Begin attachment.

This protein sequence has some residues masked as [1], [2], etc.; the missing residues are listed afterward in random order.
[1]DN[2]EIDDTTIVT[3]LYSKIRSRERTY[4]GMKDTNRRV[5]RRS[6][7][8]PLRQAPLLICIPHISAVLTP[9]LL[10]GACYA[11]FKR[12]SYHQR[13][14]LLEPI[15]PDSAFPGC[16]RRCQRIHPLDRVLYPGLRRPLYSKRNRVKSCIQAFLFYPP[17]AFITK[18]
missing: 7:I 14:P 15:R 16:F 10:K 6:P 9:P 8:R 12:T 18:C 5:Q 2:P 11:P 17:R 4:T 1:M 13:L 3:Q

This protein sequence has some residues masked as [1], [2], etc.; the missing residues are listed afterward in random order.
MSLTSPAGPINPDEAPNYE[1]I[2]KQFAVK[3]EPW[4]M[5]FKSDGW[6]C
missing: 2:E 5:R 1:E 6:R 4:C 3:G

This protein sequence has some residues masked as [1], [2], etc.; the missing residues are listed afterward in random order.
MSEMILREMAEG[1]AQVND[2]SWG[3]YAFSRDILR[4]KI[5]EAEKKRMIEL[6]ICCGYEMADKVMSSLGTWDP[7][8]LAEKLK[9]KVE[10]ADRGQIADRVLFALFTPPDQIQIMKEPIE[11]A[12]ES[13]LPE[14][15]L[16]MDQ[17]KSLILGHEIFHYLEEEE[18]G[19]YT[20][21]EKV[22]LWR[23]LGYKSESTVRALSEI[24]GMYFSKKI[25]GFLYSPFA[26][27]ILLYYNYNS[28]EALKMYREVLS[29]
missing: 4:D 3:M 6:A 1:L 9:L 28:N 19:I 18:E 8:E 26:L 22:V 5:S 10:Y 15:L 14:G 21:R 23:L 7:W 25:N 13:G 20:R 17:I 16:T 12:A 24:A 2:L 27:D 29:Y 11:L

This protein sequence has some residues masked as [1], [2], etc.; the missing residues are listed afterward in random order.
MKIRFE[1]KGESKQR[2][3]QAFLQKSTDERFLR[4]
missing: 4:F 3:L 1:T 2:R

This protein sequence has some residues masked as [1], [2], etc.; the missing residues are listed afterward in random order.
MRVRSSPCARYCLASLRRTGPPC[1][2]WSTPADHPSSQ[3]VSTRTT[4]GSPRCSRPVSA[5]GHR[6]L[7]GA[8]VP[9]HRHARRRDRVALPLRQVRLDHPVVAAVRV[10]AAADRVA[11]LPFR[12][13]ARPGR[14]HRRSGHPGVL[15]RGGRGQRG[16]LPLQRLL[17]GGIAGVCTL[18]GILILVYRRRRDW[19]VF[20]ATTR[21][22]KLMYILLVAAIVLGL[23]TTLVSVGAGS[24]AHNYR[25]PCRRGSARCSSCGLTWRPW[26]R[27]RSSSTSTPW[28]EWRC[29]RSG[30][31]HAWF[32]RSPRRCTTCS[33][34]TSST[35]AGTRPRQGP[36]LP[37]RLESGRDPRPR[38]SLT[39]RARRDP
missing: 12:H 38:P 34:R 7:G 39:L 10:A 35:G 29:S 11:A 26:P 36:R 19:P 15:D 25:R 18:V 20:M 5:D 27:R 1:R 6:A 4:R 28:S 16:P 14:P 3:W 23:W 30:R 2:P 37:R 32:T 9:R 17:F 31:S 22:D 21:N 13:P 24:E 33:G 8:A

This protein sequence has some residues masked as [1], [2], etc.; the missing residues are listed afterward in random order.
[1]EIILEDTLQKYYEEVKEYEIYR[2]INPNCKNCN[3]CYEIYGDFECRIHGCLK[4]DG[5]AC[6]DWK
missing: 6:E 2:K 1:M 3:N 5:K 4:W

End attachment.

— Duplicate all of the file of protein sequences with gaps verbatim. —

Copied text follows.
This protein sequence has some residues masked as [1], [2], etc.; the missing residues are listed afterward in random order.
[1]DN[2]EIDDTTIVT[3]LYSKIRSRERTY[4]GMKDTNRRV[5]RRS[6][7][8]PLRQAPLLICIPHISAVLTP[9]LL[10]GACYA[11]FKR[12]SYHQR[13][14]LLEPI[15]PDSAFPGC[16]RRCQRIHPLDRVLYPGLRRPLYSKRNRVKSCIQAFLFYPP[17]AFITK[18]
missing: 7:I 14:P 15:R 16:F 10:K 6:P 9:P 8:R 12:T 18:C 5:Q 2:P 11:P 17:R 4:T 1:M 13:L 3:Q

This protein sequence has some residues masked as [1], [2], etc.; the missing residues are listed afterward in random order.
MSLTSPAGPINPDEAPNYE[1]I[2]KQFAVK[3]EPW[4]M[5]FKSDGW[6]C
missing: 2:E 5:R 1:E 6:R 4:C 3:G

This protein sequence has some residues masked as [1], [2], etc.; the missing residues are listed afterward in random order.
MSEMILREMAEG[1]AQVND[2]SWG[3]YAFSRDILR[4]KI[5]EAEKKRMIEL[6]ICCGYEMADKVMSSLGTWDP[7][8]LAEKLK[9]KVE[10]ADRGQIADRVLFALFTPPDQIQIMKEPIE[11]A[12]ES[13]LPE[14][15]L[16]MDQ[17]KSLILGHEIFHYLEEEE[18]G[19]YT[20][21]EKV[22]LWR[23]LGYKSESTVRALSEI[24]GMYFSKKI[25]GFLYSPFA[26][27]ILLYYNYNS[28]EALKMYREVLS[29]
missing: 4:D 3:M 6:A 1:L 9:L 28:N 19:I 18:E 8:E 26:L 22:V 5:S 10:Y 15:L 14:G 21:R 23:L 7:W 25:N 13:G 20:R 17:I 16:T 12:A 24:A 2:L 27:D 29:Y 11:L

This protein sequence has some residues masked as [1], [2], etc.; the missing residues are listed afterward in random order.
MKIRFE[1]KGESKQR[2][3]QAFLQKSTDERFLR[4]
missing: 4:F 3:L 1:T 2:R

This protein sequence has some residues masked as [1], [2], etc.; the missing residues are listed afterward in random order.
MRVRSSPCARYCLASLRRTGPPC[1][2]WSTPADHPSSQ[3]VSTRTT[4]GSPRCSRPVSA[5]GHR[6]L[7]GA[8]VP[9]HRHARRRDRVALPLRQVRLDHPVVAAVRV[10]AAADRVA[11]LPFR[12][13]ARPGR[14]HRRSGHPGVL[15]RGGRGQRG[16]LPLQRLL[17]GGIAGVCTL[18]GILILVYRRRRDW[19]VF[20]ATTR[21][22]KLMYILLVAAIVLGL[23]TTLVSVGAGS[24]AHNYR[25]PCRRGSARCSSCGLTWRPW[26]R[27]RSSSTSTPW[28]EWRC[29]RSG[30][31]HAWF[32]RSPRRCTTCS[33][34]TSST[35]AGTRPRQGP[36]LP[37]RLESGRDPRPR[38]SLT[39]RARRDP
missing: 12:H 38:P 34:R 7:G 39:L 10:A 35:G 29:S 11:A 26:P 36:R 19:P 15:D 25:R 18:V 20:M 5:D 27:R 1:R 6:A 4:R 28:S 16:P 14:P 3:W 23:W 30:R 2:P 37:R 32:T 9:R 17:F 31:S 22:D 21:N 13:P 24:E 33:G 8:A

This protein sequence has some residues masked as [1], [2], etc.; the missing residues are listed afterward in random order.
[1]EIILEDTLQKYYEEVKEYEIYR[2]INPNCKNCN[3]CYEIYGDFECRIHGCLK[4]DG[5]AC[6]DWK
missing: 6:E 2:K 1:M 3:N 5:K 4:W